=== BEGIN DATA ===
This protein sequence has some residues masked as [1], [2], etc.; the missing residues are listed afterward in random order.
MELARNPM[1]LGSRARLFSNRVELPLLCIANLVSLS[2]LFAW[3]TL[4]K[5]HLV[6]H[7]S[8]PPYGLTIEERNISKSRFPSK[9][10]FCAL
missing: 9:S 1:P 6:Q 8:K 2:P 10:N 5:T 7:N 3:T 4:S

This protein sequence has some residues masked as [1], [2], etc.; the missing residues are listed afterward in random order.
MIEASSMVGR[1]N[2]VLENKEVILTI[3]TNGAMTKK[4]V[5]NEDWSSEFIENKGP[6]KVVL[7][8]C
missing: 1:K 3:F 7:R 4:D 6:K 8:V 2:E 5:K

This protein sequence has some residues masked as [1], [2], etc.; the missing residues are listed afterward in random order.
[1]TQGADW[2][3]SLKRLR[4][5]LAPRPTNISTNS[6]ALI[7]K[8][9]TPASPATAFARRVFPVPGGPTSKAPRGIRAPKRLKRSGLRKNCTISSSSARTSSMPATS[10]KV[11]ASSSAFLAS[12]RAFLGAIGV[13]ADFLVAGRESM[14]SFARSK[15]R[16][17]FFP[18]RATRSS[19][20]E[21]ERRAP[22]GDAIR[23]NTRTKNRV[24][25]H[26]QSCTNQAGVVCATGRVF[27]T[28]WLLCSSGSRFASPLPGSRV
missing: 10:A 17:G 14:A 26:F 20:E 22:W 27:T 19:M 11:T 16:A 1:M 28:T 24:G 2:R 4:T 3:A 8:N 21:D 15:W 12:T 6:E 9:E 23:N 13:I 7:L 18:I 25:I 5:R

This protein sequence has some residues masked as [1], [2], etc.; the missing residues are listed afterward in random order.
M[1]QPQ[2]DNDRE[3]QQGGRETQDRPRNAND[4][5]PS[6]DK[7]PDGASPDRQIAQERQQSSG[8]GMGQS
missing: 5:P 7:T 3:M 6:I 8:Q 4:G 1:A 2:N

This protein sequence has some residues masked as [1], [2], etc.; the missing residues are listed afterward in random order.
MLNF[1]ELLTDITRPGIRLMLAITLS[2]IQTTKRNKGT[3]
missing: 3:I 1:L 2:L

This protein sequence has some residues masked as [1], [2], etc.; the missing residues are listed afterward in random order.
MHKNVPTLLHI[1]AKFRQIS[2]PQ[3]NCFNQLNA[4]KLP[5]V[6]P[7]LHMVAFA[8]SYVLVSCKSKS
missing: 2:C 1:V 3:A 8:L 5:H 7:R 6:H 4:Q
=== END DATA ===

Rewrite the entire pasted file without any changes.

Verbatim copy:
This protein sequence has some residues masked as [1], [2], etc.; the missing residues are listed afterward in random order.
MELARNPM[1]LGSRARLFSNRVELPLLCIANLVSLS[2]LFAW[3]TL[4]K[5]HLV[6]H[7]S[8]PPYGLTIEERNISKSRFPSK[9][10]FCAL
missing: 9:S 1:P 6:Q 8:K 2:P 10:N 5:T 7:N 3:T 4:S

This protein sequence has some residues masked as [1], [2], etc.; the missing residues are listed afterward in random order.
MIEASSMVGR[1]N[2]VLENKEVILTI[3]TNGAMTKK[4]V[5]NEDWSSEFIENKGP[6]KVVL[7][8]C
missing: 1:K 3:F 7:R 4:D 6:K 8:V 2:E 5:K

This protein sequence has some residues masked as [1], [2], etc.; the missing residues are listed afterward in random order.
[1]TQGADW[2][3]SLKRLR[4][5]LAPRPTNISTNS[6]ALI[7]K[8][9]TPASPATAFARRVFPVPGGPTSKAPRGIRAPKRLKRSGLRKNCTISSSSARTSSMPATS[10]KV[11]ASSSAFLAS[12]RAFLGAIGV[13]ADFLVAGRESM[14]SFARSK[15]R[16][17]FFP[18]RATRSS[19][20]E[21]ERRAP[22]GDAIR[23]NTRTKNRV[24][25]H[26]QSCTNQAGVVCATGRVF[27]T[28]WLLCSSGSRFASPLPGSRV
missing: 10:A 17:G 14:A 26:F 20:E 22:W 27:T 19:M 11:T 16:A 1:M 28:T 24:G 2:R 4:T 3:A 8:N 21:D 15:W 12:T 6:E 9:E 23:N 13:I 7:L 18:I 25:I 5:R

This protein sequence has some residues masked as [1], [2], etc.; the missing residues are listed afterward in random order.
M[1]QPQ[2]DNDRE[3]QQGGRETQDRPRNAND[4][5]PS[6]DK[7]PDGASPDRQIAQERQQSSG[8]GMGQS
missing: 5:P 7:T 3:M 6:I 8:Q 4:G 1:A 2:N

This protein sequence has some residues masked as [1], [2], etc.; the missing residues are listed afterward in random order.
MLNF[1]ELLTDITRPGIRLMLAITLS[2]IQTTKRNKGT[3]
missing: 3:I 1:L 2:L

This protein sequence has some residues masked as [1], [2], etc.; the missing residues are listed afterward in random order.
MHKNVPTLLHI[1]AKFRQIS[2]PQ[3]NCFNQLNA[4]KLP[5]V[6]P[7]LHMVAFA[8]SYVLVSCKSKS
missing: 2:C 1:V 3:A 8:L 5:H 7:R 6:H 4:Q